Mitch Fifield, the IPA and the ABC
Somehow Margaret Reynolds managed to emerge, after 16 years in the Australian Senate, still a notably civil, patient and uncynical person.
“I must be something of a political Pollyanna,” says Reynolds, who is these days the national president of ABC Friends, “but I never give up on anyone.”
Mitch Fifield is pushing her close to it, though. The government’s unrelenting hostility towards the national broadcaster, spearheaded by the communications minister, has certainly made her reconsider her views of the man.
About a decade ago, when she was working for Disability Services and advocating the establishment of the NDIS, and Fifield was the responsible shadow minister, Reynolds developed what she calls “considerable personal admiration for Mitch”.
On the occasions they met, she found him receptive, with a good grasp of the issues. He had a “pleasant, reasonable manner” and she took him to be a moderate, “small l” Liberal.
Back then she was oblivious to Fifield’s hardline, small government ideology. Reynolds knew nothing, for example, of the speech he gave on October 7, 2008, with the evocative title “Fiscal Contraception: Erecting Barriers to Impulsive Spending”.
“My thesis,” he told his audience, “is we need to make life harder for government. Fewer ministers, fewer programs, fewer areas of government activity and less tax revenue.”
Fifield argued for a flat-rate income tax, or at least fewer rates than the current system. At rather greater length, he argued for a radical downsizing of government. The whole notion of government ownership and operation of “various enterprises” was, he said, an “obsolete proposition”.
He lauded the Howard government’s record of privatisation, including Telstra, Australian Defence Industries, the airports, the Commonwealth Serum Laboratories (CSL), the national electricity transmission network and RailCorp. And he advocated more sell-offs: Snowy Hydro, Medibank Private and the Bureau of Meteorology.
He went on: “Conservatives have often floated the prospect of privatising the ABC and Australia Post. There is merit in such proposals.”
But Fifield conceded it would not be easy politically. He anticipated “widespread misunderstanding of the consequences by the public” and acknowledged that “any government prepared to go down that path would need to prepare the ground…”
Not knowing any of that, Reynolds says, her first reaction when Fifield was made minister for communications in September 2015 was to think: “Oh, good, someone I can talk to.”
For “the first year or so”, the ABC champion tried to build bridges. Latterly, though, she’s realised there’s not much point. She and other supporters of public broadcasting are up against an implacable ideological opposition.
“In the last six to 12 months,” Reynolds says, “it’s become clear he’s got no understanding of what the role of a public broadcaster is.”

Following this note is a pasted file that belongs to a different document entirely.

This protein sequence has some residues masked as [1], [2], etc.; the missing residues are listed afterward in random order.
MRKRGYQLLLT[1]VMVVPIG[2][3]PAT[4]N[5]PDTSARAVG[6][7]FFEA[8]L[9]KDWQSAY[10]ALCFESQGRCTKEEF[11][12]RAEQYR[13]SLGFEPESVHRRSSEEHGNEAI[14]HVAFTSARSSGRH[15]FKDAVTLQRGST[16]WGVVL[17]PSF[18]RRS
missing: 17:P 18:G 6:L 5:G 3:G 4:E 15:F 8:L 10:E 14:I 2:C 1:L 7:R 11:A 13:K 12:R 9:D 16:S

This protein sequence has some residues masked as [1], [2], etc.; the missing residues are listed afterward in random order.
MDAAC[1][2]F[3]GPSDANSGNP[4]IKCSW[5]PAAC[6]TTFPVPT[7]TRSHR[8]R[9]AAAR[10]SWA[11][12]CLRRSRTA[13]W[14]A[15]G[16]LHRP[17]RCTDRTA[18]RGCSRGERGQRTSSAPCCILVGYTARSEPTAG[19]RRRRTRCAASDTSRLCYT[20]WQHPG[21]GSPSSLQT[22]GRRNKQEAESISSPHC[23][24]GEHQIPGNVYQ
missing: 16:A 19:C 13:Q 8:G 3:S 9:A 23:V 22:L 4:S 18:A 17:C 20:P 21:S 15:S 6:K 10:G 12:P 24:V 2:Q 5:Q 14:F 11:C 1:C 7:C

That’s an arguable proposition. One might equally suggest, on the available evidence, that Fifield has a clear understanding of the role of a public broadcaster – including the provision of independent news and analysis – and opposes it for that very reason.
Fifield claims he no longer supports the flogging off of the ABC – he recently told a Senate estimates committee hearing that his previously expressed views were those of a “slightly frisky backbencher”. Yet he, as well as others in government and its associated entities, including the Murdoch media, have embarked on what is widely seen as a long campaign to cow and weaken the ABC, and damage its standing with the public.
At the extreme end, the Institute of Public Affairs – less a think tank than a training ground for right-wing politicians, an organisation of which Fifield is a proud member – released a new book last month arguing that the government “shouldn’t simply defund the ABC” but give it away “to either the Australian public or a group of people”.
Reynolds gives Fifield credit for having rejected the IPA suggestion. Others, however, do not. In that estimates hearing Labor senator Kristina Keneally noted his 2008 speech, his continued membership of the IPA, and questioned the minister’s commitment to public broadcasting.
“You’ve regularly complained about ABC programming, you’ve lined up another round of budget cuts to the ABC, you’ve lined up a second efficiency review, you’ve launched a competitive neutrality inquiry and you’ve put three bills before parliament to change the ABC Act to satisfy a deal with Pauline Hanson,” she said. “With this multipronged, long-scale intervention, do you genuinely expect Australians to believe that you simply want the ABC to be more efficient?”